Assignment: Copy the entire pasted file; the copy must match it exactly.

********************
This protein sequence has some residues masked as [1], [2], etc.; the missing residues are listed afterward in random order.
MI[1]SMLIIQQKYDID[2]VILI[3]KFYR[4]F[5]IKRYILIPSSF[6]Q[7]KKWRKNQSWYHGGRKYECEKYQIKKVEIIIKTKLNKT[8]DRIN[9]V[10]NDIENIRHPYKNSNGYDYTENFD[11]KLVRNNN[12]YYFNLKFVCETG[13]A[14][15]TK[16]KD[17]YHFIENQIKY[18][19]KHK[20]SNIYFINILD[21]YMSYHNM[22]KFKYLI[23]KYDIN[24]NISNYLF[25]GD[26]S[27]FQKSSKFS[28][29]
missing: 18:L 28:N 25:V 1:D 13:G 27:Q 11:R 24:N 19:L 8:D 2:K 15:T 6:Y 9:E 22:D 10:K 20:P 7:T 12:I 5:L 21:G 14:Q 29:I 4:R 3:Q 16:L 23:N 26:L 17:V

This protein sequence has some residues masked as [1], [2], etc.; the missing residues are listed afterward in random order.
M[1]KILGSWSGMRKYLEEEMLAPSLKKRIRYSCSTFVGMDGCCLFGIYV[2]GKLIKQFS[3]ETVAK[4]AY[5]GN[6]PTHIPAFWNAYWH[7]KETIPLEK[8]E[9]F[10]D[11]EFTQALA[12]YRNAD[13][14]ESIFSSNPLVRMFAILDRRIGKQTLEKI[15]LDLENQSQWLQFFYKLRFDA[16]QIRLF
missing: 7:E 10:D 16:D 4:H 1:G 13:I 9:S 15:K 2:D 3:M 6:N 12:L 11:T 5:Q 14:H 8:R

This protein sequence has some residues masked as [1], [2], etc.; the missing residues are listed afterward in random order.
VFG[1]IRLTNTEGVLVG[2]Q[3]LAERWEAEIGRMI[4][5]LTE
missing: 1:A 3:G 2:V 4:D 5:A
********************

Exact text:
This protein sequence has some residues masked as [1], [2], etc.; the missing residues are listed afterward in random order.
MI[1]SMLIIQQKYDID[2]VILI[3]KFYR[4]F[5]IKRYILIPSSF[6]Q[7]KKWRKNQSWYHGGRKYECEKYQIKKVEIIIKTKLNKT[8]DRIN[9]V[10]NDIENIRHPYKNSNGYDYTENFD[11]KLVRNNN[12]YYFNLKFVCETG[13]A[14][15]TK[16]KD[17]YHFIENQIKY[18][19]KHK[20]SNIYFINILD[21]YMSYHNM[22]KFKYLI[23]KYDIN[24]NISNYLF[25]GD[26]S[27]FQKSSKFS[28][29]
missing: 18:L 28:N 25:V 1:D 13:G 27:Q 11:R 24:N 19:L 8:D 2:K 15:T 6:Y 9:E 22:D 10:K 20:P 7:T 12:I 5:L 21:G 14:Q 29:I 4:R 3:Q 16:L 23:N 26:L 17:V

This protein sequence has some residues masked as [1], [2], etc.; the missing residues are listed afterward in random order.
M[1]KILGSWSGMRKYLEEEMLAPSLKKRIRYSCSTFVGMDGCCLFGIYV[2]GKLIKQFS[3]ETVAK[4]AY[5]GN[6]PTHIPAFWNAYWH[7]KETIPLEK[8]E[9]F[10]D[11]EFTQALA[12]YRNAD[13][14]ESIFSSNPLVRMFAILDRRIGKQTLEKI[15]LDLENQSQWLQFFYKLRFDA[16]QIRLF
missing: 7:E 10:D 16:D 4:H 1:G 13:I 9:S 15:K 2:D 3:M 6:N 12:L 11:T 5:Q 14:H 8:R

This protein sequence has some residues masked as [1], [2], etc.; the missing residues are listed afterward in random order.
VFG[1]IRLTNTEGVLVG[2]Q[3]LAERWEAEIGRMI[4][5]LTE
missing: 1:A 3:G 2:V 4:D 5:A